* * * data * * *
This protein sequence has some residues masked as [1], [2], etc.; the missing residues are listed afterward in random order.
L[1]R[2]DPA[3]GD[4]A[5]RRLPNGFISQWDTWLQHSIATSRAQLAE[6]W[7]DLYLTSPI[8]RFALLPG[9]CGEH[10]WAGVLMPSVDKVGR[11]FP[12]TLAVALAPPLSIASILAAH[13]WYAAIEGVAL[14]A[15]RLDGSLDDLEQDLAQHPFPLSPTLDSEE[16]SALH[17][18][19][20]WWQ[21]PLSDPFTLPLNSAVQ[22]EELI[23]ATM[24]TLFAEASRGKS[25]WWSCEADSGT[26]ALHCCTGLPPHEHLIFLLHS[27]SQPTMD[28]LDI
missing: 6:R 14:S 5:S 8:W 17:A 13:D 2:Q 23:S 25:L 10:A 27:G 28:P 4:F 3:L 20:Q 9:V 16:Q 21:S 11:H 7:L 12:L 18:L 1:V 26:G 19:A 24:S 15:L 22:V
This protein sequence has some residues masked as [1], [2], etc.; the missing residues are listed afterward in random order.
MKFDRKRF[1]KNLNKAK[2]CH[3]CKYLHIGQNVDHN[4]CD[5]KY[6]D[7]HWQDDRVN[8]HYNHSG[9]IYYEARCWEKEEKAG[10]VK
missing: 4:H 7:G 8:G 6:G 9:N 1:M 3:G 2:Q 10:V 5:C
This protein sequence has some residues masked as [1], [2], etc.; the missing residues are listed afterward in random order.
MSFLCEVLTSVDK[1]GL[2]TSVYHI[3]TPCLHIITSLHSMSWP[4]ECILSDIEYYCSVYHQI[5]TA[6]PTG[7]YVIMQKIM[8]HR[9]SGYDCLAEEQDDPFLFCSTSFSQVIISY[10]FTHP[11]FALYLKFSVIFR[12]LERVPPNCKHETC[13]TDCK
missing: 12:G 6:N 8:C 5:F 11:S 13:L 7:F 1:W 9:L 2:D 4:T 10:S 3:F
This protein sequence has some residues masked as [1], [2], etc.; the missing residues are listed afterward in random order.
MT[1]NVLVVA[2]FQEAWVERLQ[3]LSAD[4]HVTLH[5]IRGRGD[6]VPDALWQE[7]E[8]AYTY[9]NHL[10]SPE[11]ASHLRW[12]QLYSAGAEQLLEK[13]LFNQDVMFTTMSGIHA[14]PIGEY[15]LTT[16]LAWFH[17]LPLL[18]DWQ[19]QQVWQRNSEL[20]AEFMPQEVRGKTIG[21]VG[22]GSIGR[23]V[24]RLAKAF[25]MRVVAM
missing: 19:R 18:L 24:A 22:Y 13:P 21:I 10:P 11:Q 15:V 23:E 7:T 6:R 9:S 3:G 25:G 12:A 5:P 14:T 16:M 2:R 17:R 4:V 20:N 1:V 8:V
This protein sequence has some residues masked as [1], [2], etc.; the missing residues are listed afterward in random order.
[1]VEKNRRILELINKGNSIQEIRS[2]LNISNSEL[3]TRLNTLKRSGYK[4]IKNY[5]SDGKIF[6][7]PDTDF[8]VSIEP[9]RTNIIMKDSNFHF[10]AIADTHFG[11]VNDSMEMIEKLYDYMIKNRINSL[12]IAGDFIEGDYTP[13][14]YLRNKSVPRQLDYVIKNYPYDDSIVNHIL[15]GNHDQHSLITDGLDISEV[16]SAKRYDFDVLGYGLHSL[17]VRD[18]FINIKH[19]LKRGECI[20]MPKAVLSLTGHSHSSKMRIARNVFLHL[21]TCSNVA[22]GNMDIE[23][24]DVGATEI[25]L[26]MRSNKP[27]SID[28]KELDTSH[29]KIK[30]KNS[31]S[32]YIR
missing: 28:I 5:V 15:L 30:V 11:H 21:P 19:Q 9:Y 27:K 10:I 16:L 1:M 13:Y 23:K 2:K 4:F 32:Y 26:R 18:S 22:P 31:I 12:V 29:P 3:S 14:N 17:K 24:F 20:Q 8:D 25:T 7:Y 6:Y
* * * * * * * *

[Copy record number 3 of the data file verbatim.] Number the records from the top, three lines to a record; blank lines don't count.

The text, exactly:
This protein sequence has some residues masked as [1], [2], etc.; the missing residues are listed afterward in random order.
MSFLCEVLTSVDK[1]GL[2]TSVYHI[3]TPCLHIITSLHSMSWP[4]ECILSDIEYYCSVYHQI[5]TA[6]PTG[7]YVIMQKIM[8]HR[9]SGYDCLAEEQDDPFLFCSTSFSQVIISY[10]FTHP[11]FALYLKFSVIFR[12]LERVPPNCKHETC[13]TDCK
missing: 12:G 6:N 8:C 5:F 11:S 13:L 7:F 1:W 9:L 2:D 4:T 10:S 3:F